Architectural Photography #4: Photographing Buildings at Night

Buildings lit up at night make for an especially appealing subject to photograph. In the final article of this series, we look at how to take photographs of buildings at night.

EOS 6D / EF24-70mm f/4L IS USM/ FL: 24mm/ Aperture-priority AE (f/5.6, 1/40 sec)/ ISO 10000/ WB: Auto
Location: Tokyo Station (Marunouchi Exit), Tokyo

Basics of nightscape photography

Having covered the basic concepts of architectural photography, using wide-angle/telephoto focal lengths, and effective composition techniques in the previous lessons, this lesson looks at the basics of photographing buildings at night.

There are a few things you need to take note of when photographing at night:

– Shutter speed slows when you shoot in dark locations, which makes your images susceptible to camera shake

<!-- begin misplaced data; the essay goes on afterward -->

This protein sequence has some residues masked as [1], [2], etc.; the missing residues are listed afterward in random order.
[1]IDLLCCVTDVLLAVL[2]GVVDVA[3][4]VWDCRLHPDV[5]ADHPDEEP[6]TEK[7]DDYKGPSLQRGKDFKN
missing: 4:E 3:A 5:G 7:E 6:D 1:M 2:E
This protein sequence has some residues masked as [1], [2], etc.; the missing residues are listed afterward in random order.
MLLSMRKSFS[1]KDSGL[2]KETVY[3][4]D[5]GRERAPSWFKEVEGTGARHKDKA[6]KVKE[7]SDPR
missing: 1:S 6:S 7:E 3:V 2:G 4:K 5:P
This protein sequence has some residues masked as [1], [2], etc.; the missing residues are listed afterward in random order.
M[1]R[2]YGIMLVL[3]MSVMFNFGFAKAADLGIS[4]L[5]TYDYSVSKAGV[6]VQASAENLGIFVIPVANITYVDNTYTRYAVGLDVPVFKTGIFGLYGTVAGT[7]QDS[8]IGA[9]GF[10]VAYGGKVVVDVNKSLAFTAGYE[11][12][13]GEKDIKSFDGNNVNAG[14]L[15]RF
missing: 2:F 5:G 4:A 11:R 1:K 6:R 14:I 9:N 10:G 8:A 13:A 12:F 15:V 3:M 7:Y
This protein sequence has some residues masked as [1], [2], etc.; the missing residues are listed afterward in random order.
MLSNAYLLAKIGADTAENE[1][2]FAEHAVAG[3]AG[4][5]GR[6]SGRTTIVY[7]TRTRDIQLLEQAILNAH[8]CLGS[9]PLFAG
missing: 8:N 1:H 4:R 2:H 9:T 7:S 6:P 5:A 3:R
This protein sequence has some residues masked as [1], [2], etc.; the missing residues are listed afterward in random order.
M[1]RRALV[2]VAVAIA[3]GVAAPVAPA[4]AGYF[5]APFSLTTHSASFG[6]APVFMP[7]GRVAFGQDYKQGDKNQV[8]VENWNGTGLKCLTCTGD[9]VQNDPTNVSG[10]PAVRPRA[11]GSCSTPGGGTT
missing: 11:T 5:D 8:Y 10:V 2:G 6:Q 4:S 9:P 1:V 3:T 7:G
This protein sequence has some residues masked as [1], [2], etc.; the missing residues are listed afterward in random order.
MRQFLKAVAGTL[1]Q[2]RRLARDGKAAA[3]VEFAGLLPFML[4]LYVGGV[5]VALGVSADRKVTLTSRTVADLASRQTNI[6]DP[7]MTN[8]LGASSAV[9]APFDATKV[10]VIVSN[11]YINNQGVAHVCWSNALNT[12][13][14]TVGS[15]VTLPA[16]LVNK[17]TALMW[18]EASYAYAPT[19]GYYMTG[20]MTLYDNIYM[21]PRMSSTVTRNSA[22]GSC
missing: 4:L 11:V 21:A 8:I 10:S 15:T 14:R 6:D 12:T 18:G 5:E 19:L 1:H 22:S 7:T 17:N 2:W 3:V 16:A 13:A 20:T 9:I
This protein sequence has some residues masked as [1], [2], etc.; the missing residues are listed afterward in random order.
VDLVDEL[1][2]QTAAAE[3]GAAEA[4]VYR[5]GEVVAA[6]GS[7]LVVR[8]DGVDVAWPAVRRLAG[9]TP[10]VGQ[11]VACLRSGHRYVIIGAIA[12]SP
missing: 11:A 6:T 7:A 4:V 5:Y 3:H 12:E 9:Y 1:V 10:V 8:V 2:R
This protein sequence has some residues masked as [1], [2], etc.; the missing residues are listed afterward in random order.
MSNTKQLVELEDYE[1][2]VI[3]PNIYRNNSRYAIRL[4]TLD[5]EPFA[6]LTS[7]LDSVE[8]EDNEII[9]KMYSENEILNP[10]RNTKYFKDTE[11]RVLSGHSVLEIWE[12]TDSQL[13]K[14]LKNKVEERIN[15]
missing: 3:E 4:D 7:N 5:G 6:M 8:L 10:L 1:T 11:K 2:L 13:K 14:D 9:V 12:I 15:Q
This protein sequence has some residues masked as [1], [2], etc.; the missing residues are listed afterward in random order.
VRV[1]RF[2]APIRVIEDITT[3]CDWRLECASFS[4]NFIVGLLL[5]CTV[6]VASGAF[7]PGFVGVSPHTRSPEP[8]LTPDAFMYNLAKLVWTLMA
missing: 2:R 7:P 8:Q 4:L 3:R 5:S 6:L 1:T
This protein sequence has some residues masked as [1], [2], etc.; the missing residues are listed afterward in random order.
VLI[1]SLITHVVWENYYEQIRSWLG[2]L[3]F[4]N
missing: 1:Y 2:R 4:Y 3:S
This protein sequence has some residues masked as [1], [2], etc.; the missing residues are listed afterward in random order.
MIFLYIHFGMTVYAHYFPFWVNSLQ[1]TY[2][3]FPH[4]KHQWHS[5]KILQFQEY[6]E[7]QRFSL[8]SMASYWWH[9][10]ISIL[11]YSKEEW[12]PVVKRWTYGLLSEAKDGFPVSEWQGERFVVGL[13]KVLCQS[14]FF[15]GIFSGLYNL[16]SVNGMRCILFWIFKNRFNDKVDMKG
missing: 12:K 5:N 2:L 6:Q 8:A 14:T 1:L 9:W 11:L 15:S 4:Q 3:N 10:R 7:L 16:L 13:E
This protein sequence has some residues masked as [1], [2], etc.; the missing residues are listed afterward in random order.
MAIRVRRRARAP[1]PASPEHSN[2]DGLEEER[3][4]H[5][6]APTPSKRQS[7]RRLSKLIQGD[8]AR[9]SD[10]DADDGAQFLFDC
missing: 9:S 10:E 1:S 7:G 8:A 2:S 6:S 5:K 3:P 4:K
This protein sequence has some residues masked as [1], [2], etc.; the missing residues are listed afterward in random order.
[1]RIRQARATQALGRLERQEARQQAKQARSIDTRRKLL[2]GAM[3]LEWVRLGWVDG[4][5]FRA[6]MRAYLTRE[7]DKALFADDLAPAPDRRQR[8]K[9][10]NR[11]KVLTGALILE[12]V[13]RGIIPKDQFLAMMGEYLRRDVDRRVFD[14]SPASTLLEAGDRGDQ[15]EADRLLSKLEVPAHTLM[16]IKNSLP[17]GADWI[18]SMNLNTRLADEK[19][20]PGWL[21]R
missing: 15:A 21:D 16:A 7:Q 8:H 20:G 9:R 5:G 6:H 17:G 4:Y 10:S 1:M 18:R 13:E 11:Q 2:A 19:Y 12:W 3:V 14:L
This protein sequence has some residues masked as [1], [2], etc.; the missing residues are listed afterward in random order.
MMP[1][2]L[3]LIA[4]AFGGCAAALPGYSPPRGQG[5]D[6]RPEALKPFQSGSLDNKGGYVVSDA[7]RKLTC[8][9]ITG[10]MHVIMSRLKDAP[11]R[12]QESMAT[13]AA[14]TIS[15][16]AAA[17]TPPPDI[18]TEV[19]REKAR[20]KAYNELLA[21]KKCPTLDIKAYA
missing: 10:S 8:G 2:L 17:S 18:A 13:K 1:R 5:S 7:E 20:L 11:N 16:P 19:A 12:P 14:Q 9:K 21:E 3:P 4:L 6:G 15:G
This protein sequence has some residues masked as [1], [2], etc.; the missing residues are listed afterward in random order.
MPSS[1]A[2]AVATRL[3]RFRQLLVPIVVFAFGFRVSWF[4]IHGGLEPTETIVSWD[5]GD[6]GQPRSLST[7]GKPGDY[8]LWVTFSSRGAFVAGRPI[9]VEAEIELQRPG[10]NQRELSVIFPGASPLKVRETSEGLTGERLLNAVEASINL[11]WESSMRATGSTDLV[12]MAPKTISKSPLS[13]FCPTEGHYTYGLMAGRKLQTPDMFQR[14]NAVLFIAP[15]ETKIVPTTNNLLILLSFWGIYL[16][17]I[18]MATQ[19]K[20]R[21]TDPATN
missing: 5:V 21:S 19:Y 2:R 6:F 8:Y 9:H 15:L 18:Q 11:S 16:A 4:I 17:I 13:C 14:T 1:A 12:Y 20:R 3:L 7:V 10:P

In dark locations, the shutter speed is slowed down due to the lack of light, so camera shake occurs more easily. To counter that, increase the ISO speed so that you can shoot at a high shutter speed even in low light, and hold your camera steady. These two points are critical when shooting at night.

– Increasing ISO speed tends to increase image noise
If you want to take higher quality images, it is necessary to use a tripod or other means of securing the camera. If using a tripod, camera shake can still occur as a result of the impact of pressing the shutter, so I would recommend setting the self-timer to 2 seconds when taking shots.

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